- Using soap and water, wash your hands frequently. If you can not wash with soap and water, use alcohol-based hand sanitizer.Avoid touching your nose, eyes, and mouth.
- Eat well, exercise, and get your eyes to rest.
- Consider taking multivitamins and supplements to help your immune system.
Who should get the flu vaccine?
Every year, anyone aged six months and up is advised to have an influenza vaccine. You will defend yourself and everyone around you. Individuals with any of the following symptoms are at a high risk of getting the flu:
- Lung, kidney, liver, and neurologic disease.
- Heart problems.
- A disease that weakens the immune system or taking medicine weakens your immune system.
- Blood disorders.
- You’re obese
You have a higher risk of becoming seriously ill from influenza if you:
- Two years younger, or over 65 years old.
- If you are pregnant.
- If you consume aspirin regularly.
- Live in a nursing home.
You may spread influenza to patients and other healthcare workers if you work in a healthcare facility, but you are not at a higher risk of being critically ill. CDC recommends that anyone above six months has a flu vaccine, provided there are no contraindications. Individuals who are not at high risk are included.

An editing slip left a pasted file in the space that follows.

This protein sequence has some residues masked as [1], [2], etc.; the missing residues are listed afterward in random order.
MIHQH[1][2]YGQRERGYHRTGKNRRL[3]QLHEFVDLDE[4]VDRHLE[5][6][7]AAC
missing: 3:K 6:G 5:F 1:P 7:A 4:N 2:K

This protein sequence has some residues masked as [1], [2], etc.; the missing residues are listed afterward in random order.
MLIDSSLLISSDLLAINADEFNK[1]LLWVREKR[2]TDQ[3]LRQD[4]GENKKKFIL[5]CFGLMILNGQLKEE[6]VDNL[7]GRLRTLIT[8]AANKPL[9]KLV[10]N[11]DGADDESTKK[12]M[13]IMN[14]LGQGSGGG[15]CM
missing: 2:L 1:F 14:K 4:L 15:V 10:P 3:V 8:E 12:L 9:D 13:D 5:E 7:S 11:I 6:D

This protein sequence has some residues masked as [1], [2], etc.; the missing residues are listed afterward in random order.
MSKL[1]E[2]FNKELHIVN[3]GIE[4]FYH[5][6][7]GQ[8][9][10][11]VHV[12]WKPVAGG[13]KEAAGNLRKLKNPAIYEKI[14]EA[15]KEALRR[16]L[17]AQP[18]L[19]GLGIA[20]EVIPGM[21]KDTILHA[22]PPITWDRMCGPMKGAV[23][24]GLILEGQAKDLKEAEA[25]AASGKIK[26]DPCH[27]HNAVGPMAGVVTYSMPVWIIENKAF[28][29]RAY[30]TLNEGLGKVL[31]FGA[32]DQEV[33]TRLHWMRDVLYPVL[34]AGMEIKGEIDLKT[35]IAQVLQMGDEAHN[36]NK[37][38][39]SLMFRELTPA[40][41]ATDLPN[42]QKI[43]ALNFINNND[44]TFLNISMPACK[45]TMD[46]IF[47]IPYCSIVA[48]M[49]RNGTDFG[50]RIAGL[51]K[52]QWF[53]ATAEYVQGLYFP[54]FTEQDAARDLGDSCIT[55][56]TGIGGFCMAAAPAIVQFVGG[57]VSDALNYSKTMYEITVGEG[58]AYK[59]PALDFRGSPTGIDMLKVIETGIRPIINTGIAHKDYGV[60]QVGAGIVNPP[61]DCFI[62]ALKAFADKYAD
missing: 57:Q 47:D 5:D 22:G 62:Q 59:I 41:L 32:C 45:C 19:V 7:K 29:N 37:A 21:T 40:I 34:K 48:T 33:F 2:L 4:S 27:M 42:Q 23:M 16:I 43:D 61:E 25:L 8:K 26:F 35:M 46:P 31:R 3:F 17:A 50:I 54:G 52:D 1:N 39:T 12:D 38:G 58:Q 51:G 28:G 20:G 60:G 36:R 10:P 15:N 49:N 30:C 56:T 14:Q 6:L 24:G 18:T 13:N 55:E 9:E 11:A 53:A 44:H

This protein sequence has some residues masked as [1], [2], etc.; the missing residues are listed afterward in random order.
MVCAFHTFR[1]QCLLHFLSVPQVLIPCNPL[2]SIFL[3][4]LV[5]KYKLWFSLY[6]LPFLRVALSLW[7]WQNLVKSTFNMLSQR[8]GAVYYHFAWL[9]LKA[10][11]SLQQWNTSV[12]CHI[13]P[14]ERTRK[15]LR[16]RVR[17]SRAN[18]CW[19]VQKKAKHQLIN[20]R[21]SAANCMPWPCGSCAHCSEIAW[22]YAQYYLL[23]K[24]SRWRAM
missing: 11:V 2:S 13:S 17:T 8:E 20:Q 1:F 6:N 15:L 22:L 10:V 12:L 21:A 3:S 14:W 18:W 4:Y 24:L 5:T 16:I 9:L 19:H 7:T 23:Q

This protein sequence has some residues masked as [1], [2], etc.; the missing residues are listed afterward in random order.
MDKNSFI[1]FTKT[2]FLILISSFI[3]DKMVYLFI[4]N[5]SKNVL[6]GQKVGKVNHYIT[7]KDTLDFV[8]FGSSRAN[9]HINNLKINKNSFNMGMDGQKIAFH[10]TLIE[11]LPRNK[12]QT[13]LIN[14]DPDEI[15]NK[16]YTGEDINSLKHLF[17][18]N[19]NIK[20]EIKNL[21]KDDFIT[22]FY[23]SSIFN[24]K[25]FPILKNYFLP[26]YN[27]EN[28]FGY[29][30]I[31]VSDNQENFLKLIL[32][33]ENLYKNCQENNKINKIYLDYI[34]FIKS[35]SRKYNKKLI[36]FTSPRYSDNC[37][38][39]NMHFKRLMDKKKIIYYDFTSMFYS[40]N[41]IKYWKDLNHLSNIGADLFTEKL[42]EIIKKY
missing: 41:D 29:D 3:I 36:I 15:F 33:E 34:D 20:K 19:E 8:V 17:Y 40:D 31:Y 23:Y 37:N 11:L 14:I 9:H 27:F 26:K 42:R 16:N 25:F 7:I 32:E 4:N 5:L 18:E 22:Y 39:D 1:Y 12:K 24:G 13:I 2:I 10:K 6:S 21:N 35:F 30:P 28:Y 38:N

Should I not get vaccinated against the flu?
You should not get an influenza vaccine if you’re:
- Had an allergy reaction to a previous dose of any influenza vaccine
- Have a fever
You can also get the nasal flu vaccine. The following people should not get this if:
- They are children and adolescents who are taking aspirin or any medication therapies containing salicylate.
- They are children who are 2-4 years of age who have been diagnosed with asthma.
- Children or adults whose immune systems are compromised for any reason, including drugs or HIV infection.
- Caregivers or close contacts of severely immunosuppressed people who need a protected environment.
- Pregnant people.
- People who have received antiviral drugs to treat the flu within the past 48 hours.
To cure the flu, you need to relax and drink lots of fluids. However, if you have a severe infection or are at high risk of complications, your doctor can recommend an antiviral medication to treat the flu. Oseltamivir (Tamiflu), zanamivir (Relenza), peramivir (Rapivab), and baloxavir are examples of such medications (Xofluza). These medications can help to shorten your illness by a day or two and avoid serious complications.
Oseltamivir is a drug that is taken orally. Zanamivir is inhaled by a system close to an asthma inhaler and should not be used by those suffering from severe respiratory conditions such as asthma or lung disease.
Possible side effects of antiviral medications are nausea and vomiting. You can mitigate these side effects if the medication is taken with food.
Most circulating influenza strains have developed resistance to the older antiviral medications amantadine and rimantadine, which are no longer recommended.
Louie is the father behind the travel blog Browseeverywhere.com. He has a background in photography, E-commerce, and writing product reviews online at ConsumerReviews24. Traveling full time with his family was his ultimate past-time. If he’s not typing at his laptop, you can probably find him watching movies.